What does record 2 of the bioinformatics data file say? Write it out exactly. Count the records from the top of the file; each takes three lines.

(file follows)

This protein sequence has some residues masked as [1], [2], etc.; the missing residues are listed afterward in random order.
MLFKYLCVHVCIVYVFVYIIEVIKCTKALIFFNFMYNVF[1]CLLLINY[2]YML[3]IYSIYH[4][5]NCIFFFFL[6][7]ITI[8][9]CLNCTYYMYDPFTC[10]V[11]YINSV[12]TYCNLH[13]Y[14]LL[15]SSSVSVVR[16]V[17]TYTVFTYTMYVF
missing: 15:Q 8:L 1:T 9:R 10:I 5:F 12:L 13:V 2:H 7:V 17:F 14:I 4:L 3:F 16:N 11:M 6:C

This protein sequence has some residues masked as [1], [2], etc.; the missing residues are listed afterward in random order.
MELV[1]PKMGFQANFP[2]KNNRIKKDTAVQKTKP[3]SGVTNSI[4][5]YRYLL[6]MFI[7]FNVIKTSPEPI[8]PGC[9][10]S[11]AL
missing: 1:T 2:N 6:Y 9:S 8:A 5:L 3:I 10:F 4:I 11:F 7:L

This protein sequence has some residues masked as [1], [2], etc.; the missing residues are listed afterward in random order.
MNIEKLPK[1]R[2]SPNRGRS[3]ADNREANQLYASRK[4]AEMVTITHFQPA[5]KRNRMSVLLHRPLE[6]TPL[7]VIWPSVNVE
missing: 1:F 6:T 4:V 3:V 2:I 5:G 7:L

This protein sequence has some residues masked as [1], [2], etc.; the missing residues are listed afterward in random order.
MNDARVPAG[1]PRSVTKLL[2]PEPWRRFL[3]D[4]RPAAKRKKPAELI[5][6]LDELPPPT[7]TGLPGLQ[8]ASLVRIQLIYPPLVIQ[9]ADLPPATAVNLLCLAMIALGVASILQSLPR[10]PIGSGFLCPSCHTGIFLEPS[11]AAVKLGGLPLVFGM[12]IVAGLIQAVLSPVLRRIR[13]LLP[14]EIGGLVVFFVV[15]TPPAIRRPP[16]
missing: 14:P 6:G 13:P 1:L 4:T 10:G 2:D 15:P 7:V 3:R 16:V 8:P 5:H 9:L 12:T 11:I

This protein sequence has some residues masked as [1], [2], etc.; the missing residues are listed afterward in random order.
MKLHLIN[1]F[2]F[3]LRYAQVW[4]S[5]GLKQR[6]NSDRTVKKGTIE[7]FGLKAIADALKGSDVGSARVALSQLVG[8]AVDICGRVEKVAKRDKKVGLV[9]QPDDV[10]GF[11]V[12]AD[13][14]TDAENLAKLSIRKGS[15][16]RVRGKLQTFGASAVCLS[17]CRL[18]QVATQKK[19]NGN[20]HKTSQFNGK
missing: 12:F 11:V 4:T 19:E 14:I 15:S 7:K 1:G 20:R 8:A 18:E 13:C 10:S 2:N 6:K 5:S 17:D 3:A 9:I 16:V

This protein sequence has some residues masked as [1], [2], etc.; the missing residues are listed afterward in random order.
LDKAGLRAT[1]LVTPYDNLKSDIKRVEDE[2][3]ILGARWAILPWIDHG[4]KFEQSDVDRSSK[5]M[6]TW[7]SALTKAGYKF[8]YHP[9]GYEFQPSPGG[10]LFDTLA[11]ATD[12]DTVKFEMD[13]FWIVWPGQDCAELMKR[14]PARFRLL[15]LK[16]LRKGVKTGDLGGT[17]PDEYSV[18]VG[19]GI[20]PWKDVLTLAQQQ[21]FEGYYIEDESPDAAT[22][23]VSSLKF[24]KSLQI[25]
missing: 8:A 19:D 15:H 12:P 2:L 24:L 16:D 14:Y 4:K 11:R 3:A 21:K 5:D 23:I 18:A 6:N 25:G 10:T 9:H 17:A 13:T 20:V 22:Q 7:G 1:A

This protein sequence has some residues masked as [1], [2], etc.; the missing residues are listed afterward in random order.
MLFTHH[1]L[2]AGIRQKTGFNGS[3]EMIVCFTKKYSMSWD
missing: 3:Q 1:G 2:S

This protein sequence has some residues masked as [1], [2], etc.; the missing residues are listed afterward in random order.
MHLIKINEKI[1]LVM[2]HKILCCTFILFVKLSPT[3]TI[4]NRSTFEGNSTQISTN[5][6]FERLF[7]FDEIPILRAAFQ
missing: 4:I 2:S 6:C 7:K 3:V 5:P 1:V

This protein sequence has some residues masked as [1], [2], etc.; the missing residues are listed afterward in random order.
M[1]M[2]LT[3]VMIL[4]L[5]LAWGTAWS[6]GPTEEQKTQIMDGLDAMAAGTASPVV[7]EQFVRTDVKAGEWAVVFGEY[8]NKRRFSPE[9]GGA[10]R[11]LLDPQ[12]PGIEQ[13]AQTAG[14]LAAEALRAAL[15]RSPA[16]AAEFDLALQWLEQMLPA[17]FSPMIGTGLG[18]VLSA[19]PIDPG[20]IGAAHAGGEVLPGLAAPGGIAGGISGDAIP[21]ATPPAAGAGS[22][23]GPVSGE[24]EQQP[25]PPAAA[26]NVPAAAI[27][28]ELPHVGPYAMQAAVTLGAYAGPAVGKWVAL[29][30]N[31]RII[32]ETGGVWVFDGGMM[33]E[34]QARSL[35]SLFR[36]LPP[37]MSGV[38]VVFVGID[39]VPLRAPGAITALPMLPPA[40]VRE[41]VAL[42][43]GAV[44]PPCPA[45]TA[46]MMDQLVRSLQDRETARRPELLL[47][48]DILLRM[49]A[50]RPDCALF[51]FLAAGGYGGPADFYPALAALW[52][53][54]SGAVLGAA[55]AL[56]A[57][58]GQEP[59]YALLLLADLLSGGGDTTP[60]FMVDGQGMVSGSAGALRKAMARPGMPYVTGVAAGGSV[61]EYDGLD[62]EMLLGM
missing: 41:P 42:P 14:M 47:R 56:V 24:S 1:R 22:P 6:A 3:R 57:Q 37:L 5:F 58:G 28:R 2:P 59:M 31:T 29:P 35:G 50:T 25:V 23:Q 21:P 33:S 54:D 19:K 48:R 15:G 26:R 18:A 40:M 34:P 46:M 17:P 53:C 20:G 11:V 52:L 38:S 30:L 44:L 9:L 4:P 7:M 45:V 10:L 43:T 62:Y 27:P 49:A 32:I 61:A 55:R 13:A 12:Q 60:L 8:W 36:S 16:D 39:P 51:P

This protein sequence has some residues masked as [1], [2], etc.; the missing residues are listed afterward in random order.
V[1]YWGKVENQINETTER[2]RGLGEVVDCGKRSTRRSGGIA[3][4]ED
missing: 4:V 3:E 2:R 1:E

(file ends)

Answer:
This protein sequence has some residues masked as [1], [2], etc.; the missing residues are listed afterward in random order.
MELV[1]PKMGFQANFP[2]KNNRIKKDTAVQKTKP[3]SGVTNSI[4][5]YRYLL[6]MFI[7]FNVIKTSPEPI[8]PGC[9][10]S[11]AL
missing: 1:T 2:N 6:Y 9:S 8:A 5:L 3:I 10:F 4:I 11:F 7:L